When I was in high school, Homer's Iliad, Homer's Odyssey, and Virgil's Aeneid were taught as a trilogy of sorts.

Was Virgil the first Roman to refer to Odysseus as 'Ulysses' or was there another (recorded) author before him who did so?

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2 Answers 2


Ulysses is the Latin form of the Greek Odysseus, stemming from the Sicilian or alternate Latin form Ulixes. The first instance of these forms in literature that I can find is in the Odusia by Livius Andronicus. This is an early translation of the Odyssey (third century BC). The only parts of it that survive are 46 lines from 17 books of the Odyssey, but this is one of those lines:

Inferus an superus tibi fert deus funera, Ulixes? (Od. 10, 64)

I found the surviving text of the Odusia here.

Marcus Pacuvius was an early Latin dramatist who probably used Ulysses. Though I'm not sure, he wrote many of his plays on Greek topics, and the translations of his works I found use the name Ulysses.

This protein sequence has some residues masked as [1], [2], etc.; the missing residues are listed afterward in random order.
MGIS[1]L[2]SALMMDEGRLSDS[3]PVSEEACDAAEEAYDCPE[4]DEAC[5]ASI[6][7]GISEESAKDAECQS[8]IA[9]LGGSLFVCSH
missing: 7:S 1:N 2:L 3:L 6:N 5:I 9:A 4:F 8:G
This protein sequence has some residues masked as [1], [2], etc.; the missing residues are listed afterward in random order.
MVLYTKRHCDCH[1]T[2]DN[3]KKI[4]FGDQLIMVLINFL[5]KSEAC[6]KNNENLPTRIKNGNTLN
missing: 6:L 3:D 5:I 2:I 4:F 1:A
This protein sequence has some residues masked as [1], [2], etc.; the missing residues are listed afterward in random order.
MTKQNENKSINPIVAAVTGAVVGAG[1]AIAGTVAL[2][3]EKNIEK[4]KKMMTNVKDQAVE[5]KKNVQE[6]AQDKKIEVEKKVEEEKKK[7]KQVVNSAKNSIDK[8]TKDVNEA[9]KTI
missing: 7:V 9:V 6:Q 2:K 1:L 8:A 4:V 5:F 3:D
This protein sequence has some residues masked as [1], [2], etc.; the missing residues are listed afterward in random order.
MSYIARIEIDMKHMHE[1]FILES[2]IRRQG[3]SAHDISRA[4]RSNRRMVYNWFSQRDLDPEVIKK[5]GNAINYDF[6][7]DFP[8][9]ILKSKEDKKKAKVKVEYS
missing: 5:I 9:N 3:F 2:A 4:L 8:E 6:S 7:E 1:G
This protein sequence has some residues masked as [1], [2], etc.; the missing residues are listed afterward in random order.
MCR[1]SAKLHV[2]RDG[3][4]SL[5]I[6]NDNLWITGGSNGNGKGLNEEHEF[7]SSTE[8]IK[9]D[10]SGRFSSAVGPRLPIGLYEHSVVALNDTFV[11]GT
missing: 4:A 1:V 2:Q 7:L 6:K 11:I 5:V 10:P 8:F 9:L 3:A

So to answer your question: Livius Andronicus was the first writer I can find who used a form of the Latin name of Odysseus, and Virgil was not the first.


I am not a linguist, but I think it's worth mentioning that the Odysseus→Ulysses transformation is a special case of something called the "Sabine L": some words that had "d" sounds in Old Latin (or in Greek) became "l" in later (classical) Latin. Examples include:

  • lacrima in Latin from Old Latin dacrima, from Greek dakry from PIE *dakru- from which both English tear and Sanskrit aśru.

  • olere "smell," from the same root as odor

  • lingua from dingua (cognate tongue, Sanskrit jihvā)

  • Latin lēvir "husband's brother" (cf. "levirate") from *daivēr > Sanskrit देवृ still present in Hindi as devar

So just to avoid any ambiguity here at this question, Ulixes being the Latin form of Greek Odysseus is not an arbitrary choice made up by some author.

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